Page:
It is not just the petrochemicals industry that is worried about gas availability. A growing fear among the region’s metal producers is the limited availability of competitively priced gas feedstock, says one producer.
The Saudi Industrial Development Fund says it has several proposals to build a series of direct-reduced iron plants across the kingdom, but the fund is currently unable to approve them. There are no new gas allocations to fuel them from Riyadh, which some observers say favours petrochemicals companies over other manufacturing industries in terms of gas allocations.
Saudi International Petrochemical Company was the last company to receive an ethane allocation from the Oil & Mineral Resources Ministry, in 2006. “Due to their sensitive nature, quite how the region’s authorities prioritise their gas allocations is a well-guarded secret,” says Samuel Ciszuk, Middle East and Africa analyst at London-based IHS Global Insight. “There is an impression that electricity generation is very high up on the agenda.”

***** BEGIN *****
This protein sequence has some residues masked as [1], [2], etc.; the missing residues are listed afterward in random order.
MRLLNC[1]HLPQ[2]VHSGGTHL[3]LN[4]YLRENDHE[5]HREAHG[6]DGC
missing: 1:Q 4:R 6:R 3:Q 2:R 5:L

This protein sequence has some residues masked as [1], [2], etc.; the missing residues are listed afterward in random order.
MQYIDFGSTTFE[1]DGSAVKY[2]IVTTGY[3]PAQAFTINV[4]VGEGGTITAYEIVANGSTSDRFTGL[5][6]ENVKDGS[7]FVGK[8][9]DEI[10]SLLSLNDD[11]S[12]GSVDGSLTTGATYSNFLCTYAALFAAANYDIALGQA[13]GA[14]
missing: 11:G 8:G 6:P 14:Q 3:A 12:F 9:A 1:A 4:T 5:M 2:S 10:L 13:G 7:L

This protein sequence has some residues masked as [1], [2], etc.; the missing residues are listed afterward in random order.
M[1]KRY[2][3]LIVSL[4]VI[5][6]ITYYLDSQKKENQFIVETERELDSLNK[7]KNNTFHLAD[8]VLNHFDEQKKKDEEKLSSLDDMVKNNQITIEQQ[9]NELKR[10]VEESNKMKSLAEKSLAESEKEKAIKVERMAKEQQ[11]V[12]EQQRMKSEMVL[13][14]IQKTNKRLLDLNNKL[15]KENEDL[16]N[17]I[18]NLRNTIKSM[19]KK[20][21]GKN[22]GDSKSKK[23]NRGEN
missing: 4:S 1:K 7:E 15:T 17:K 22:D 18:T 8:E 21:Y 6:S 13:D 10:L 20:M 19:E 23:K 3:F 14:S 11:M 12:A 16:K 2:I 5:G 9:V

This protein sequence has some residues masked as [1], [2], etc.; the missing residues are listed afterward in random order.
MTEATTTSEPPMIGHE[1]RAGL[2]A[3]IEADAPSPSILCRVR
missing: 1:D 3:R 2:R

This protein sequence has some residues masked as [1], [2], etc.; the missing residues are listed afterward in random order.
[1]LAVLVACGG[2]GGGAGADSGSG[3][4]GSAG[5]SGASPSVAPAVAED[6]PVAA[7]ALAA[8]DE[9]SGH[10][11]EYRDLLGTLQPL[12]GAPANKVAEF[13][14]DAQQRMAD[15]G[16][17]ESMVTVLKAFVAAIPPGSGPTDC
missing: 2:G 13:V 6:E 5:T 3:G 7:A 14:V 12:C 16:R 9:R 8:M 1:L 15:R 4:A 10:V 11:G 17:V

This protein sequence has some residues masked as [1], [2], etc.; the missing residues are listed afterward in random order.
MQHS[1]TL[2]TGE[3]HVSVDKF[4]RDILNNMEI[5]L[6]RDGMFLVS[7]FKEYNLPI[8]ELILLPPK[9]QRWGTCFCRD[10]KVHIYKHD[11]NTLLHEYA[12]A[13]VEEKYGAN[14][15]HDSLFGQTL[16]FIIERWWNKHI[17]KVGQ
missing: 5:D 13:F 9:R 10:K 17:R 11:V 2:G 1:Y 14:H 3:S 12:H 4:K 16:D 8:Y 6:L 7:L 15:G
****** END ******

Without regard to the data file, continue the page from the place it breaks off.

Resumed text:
According to research by King Fahd Uni-versity of Petroleum & Minerals, demand for power in Saudi Arabia is expected to increase fourfold between now and 2032, reaching 140GW. Saudi Electricity Company (SEC) said in August that it intends to invest about $28bn in the next three years to increase power generation by 13GW and upgrade the transmission network.
“Riyadh does not want disruptive power cuts to industry,” says Ciszuk. “Saudi Arabia is not as badly affected as Kuwait, with rolling blackouts. Kuwait has had a massive deficit in capacity over the past five to six years, mainly due to political impasse.”
“Economic incentives need to be established to address this issue, which will otherwise affect growth”
Philipp Lotter, senior vice-president, Moody’s
In September, SEC announced its intention to issue 33 tenders for new or expanded power plants between 2010 and 2023. This will add 21.1GW to its current capacity of 30.7GW.
As the largest liquefied natural gas (LNG) producer in the world, Qatar has come to the rescue of some of its gas-hungry neighbours. Its Dolphin Energy pipeline began operating in 2008, delivering gas from the North field to the UAE and Oman.